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Linking the land to the climate

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For anyone concerned about conservation and climate change, the wildfires sweeping across tens of thousands of hectares this summer – from California to Scandinavia, Greece to northern England – are doubly heartbreaking. They are further evidence of the risks we face in a warming world, while at the same time they have released millions of tonnes of greenhouse gases into the atmosphere. They are destroying precious natural environments, endangering human life and generating huge economic losses.

The link between land use and climate

But they should also serve as a reminder of the importance of land use to addressing climate change. Agriculture, forestry, and other land uses account for more than 12 billion tonnes of carbon dioxide emissions each year – only the energy sector emits more. Better forest and habitat conservation, alongside climate-smart food production and consumption, can deliver up to 30% of climate solutions needed by 2030, while helping to deliver numerous sustainable development objectives.

Sustainable land use is one of the five priority economic systems identified by the latest report from the New Climate Economy, the global commission on the economy and climate change, chaired by Felipe Calderón, former president of Mexico, Ngozi Okonjo-Iweala, former World Bank Managing Director and Minister of Finance for Nigeria, Unilever CEO Paul Polman, and Nicholas Stern, leading UK economist and author of the landmark 2005 Stern report on the economics of global warming.

Shifting to more sustainable forms of agriculture, and ensuring strong protections for the world’s forests, could deliver more than $2 trillion each year in economic benefits, while improving food security, creating jobs, and helping to tackle climate change.

These actions align with our thinking at WWF. In June, we launched our 30X30 Forests, Food and Land Challenge with a broad coalition of partners. It calls on businesses, states, city and local governments, and global citizens to take action for better forest and habitat conservation, food production and consumption, and land use.

The land challenge makes three calls to action:

  • Cutting food waste in half by 2030, while promoting conscientious consumption. Doing so would free up 7 million square kilometers of agricultural land, and reduce global emissions by 2 billion tonnes each year;
  • Sequester an additional one billion tonnes of carbon dioxide in forests, grasslands and soil each year by the same date, through non-state actor conservation, improving forest and soil management, climate friendly agriculture and forestry, and restoring habitats and degraded lands;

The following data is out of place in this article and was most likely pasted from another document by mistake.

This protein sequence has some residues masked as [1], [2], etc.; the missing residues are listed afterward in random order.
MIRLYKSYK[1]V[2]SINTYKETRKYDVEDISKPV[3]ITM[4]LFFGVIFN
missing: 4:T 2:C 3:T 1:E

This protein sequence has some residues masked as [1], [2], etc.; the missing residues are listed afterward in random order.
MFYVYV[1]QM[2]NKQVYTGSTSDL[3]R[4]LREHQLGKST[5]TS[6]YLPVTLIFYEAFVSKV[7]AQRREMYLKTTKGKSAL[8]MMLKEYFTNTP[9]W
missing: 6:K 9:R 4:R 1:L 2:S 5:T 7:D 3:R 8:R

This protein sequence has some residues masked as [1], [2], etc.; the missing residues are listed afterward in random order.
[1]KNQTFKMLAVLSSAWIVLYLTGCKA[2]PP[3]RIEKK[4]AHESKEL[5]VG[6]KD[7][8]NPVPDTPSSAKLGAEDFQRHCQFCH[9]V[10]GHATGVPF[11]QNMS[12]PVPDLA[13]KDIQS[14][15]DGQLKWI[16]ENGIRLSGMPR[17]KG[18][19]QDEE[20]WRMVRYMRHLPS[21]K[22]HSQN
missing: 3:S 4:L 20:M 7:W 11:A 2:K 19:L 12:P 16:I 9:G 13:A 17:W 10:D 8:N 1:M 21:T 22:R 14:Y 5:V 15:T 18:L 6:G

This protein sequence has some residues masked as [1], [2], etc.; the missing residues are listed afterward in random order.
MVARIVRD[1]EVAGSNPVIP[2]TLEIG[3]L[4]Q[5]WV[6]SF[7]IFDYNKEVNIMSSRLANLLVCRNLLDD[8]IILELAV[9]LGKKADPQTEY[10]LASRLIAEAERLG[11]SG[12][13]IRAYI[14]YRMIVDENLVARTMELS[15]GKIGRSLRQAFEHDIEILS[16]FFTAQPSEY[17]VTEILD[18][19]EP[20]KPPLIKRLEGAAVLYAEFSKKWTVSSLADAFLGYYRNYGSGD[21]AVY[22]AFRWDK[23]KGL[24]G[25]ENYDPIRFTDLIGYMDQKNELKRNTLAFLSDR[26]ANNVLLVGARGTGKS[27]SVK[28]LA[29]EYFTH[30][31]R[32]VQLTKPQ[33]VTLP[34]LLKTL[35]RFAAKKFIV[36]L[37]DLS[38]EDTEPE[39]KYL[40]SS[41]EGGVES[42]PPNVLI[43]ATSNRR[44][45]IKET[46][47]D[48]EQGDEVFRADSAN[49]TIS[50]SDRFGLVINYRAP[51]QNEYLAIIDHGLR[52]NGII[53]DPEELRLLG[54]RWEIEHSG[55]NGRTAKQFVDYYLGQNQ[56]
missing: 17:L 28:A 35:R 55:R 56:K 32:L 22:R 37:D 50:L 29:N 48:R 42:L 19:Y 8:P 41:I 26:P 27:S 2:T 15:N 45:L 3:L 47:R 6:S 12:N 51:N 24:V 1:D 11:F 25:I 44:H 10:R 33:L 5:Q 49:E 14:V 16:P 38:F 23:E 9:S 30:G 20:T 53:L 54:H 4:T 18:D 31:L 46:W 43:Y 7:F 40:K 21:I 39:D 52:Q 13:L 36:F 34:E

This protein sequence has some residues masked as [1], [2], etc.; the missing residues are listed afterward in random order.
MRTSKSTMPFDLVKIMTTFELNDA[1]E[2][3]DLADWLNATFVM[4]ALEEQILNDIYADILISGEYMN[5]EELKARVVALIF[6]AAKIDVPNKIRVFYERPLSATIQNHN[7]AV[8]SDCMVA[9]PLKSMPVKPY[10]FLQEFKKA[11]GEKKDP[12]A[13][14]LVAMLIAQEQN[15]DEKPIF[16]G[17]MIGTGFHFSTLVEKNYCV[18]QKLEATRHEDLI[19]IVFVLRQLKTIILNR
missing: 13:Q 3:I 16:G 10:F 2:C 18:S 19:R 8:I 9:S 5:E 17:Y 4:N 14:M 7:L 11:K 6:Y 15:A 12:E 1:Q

• Unlocking finance, creating more transparent supply chains, fostering public-private cooperation, and protecting local rights to enable better production of food and fiber.

We believe we are pushing at an open door – or, perhaps, plowing a rich furrow; a growing number of giant consumer goods companies have pledged to eliminate deforestation throughout their supply chains. More than $13 billion has been committed to REDD+ projects, which aim to protect and restore standing forests. Forty-five countries and regions have pledged to restore more than 156 million hectares of deforested and degraded lands, including through these initiatives in Latin America and Africa.

Global Climate Action Summit features land challenge

But much more needs to be done. That is why the Global Climate Action Summit, which kicks off in California on 12 September, has included land and ocean stewardship as one of five key summit challenges.

There is simply no viable response to climate change without a revolution in how we use forests, food and land. While national governments have a role to play, communities and the private sector are picking up the mantle of leadership, and have an opportunity to demonstrate progress on the ground.  

We hope that the summit, the New Climate Economy Report, and our 30X30 Forests, Food and Land Challenge, will help inspire and mobilize a lasting movement that brings together government, business, civil society and, most importantly, the people that directly work on and depend upon the land. It is only by creating such a movement that agriculture, forests and land use can become a solution to climate change, rather than a contributor to it, and a victim of its effects.

Manuel Pulgar-Vidal is the leader of WWF’s global climate and energy programme. He is based in Berlin.    

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